Since most children with abnormal middle ear ventilation or middle ear effusion do not complain of balance disturbance or the hearing loss that accompanies middle ear effusion, the symptoms are usually reported by the parent who describes clumsiness, awkwardness, and sometimes frequent falling. The diagnosis is made on physical examination of the ear and tympanometry. The tympanic membrane is discolored, varying from light amber to a dark bluish color and fluid bubbles may be visible through the tympanic membrane. If middle ear secretions are present, tympanometry reveals either a flattened peak or a flat curve. ' On the other hand, negative pressure alone is reflected by a tympanogram with essentially normal compliance but with negative pressure demonstrated by a peak shifted to the left of the zero point (the negative side).

The most frequent cause of middle ear effusion is eustachian tube dysfunction due to persistent infection. Therefore, the primary management is antibiotic therapy for several weeks at therapeutic levels. If this is successful, a prophylactic regime of antibiotic therapy over the winter months, when infections are more likely, can be considered to prevent recurrences. The critical points in deciding when to perform a myringotomy to ventilate the middle ear is the state of auditory or vestibular function. Continuing balance disturbance or hearing loss mandate surgical treatment.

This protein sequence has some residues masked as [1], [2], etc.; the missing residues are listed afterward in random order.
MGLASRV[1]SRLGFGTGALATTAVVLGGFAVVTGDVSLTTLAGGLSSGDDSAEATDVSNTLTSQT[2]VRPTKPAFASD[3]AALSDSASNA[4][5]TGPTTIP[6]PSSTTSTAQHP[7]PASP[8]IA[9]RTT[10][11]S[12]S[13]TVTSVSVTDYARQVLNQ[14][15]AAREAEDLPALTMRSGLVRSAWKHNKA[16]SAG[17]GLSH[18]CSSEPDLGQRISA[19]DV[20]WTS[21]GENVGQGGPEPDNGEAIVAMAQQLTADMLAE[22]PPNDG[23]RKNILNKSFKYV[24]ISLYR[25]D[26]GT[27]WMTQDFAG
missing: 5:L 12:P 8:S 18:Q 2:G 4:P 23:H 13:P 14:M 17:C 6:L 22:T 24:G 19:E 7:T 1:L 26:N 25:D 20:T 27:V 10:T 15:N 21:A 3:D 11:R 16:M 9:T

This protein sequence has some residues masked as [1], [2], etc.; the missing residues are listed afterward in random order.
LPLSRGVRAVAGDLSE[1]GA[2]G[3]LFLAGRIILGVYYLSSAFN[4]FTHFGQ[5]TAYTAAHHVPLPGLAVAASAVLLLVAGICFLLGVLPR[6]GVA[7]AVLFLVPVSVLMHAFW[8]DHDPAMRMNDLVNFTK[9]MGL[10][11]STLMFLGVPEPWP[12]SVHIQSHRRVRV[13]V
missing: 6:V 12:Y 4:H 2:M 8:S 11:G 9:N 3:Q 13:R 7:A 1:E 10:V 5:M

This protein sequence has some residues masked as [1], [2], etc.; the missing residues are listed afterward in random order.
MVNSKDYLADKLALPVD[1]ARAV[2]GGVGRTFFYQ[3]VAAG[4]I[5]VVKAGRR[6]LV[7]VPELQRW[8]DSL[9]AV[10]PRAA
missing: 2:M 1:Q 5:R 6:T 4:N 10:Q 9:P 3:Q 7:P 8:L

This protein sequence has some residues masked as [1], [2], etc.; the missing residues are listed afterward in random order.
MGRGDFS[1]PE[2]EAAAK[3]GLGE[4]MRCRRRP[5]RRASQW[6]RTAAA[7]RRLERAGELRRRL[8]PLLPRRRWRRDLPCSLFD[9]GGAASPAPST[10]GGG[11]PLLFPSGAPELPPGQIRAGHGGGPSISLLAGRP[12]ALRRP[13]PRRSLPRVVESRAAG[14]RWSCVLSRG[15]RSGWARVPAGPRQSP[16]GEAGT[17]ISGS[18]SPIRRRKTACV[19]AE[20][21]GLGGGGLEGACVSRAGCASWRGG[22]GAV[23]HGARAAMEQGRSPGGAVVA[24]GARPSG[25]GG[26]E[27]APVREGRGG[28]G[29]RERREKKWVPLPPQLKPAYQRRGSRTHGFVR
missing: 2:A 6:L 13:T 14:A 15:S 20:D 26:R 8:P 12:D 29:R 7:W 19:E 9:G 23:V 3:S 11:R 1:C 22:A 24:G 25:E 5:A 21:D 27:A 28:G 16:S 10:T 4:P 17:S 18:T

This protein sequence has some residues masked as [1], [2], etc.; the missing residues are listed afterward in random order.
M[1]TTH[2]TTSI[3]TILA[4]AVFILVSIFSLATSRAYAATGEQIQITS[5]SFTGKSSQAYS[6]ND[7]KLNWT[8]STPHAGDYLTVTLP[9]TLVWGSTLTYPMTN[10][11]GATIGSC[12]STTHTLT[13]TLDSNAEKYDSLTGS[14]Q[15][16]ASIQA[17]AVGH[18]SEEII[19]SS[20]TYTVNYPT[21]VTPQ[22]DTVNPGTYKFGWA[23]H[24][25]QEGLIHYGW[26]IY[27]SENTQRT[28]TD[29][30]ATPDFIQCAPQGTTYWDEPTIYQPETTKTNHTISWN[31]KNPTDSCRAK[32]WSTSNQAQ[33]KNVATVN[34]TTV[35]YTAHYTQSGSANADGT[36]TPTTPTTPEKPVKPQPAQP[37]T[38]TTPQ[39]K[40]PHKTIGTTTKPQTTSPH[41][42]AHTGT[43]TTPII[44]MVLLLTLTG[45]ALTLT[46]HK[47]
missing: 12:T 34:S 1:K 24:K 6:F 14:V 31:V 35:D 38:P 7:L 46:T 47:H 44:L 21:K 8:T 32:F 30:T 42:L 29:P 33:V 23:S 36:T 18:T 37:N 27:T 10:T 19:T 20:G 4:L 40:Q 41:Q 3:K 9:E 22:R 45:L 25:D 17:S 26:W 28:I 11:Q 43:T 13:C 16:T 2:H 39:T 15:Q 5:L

Other middle ear diseases may be accompanied by vestibular symptoms. Acute or chronic suppurative otitis media may produce a labyrinthitis, and a cholesteatoma in the middle ear can cause a fistula of the bony labyrinth. If cholesteatoma is evident or suspected, the ear should be surgically explored since cholesteatoma will not resolve with medical management. The child with cholesteatoma must be monitored for many years after surgery since despite the best efforts, cholesteatoma may recur.

Benign Paroxysmal Vertigo of Childhood

Benign paroxysmal vertigo of childhood2 is a clinical entity that occurs most often in preschoolers, but may also be found in elementary school-age children and in the young teenager. The episodes of dizziness are featured by abrupt attacks of a turning sensation that last from a few seconds to a few minutes. The child may cry out in alarm and lose balance. There may be associated autonomic symptoms such as pallor and vomiting and, at times, the episodes may be mistaken for seizures.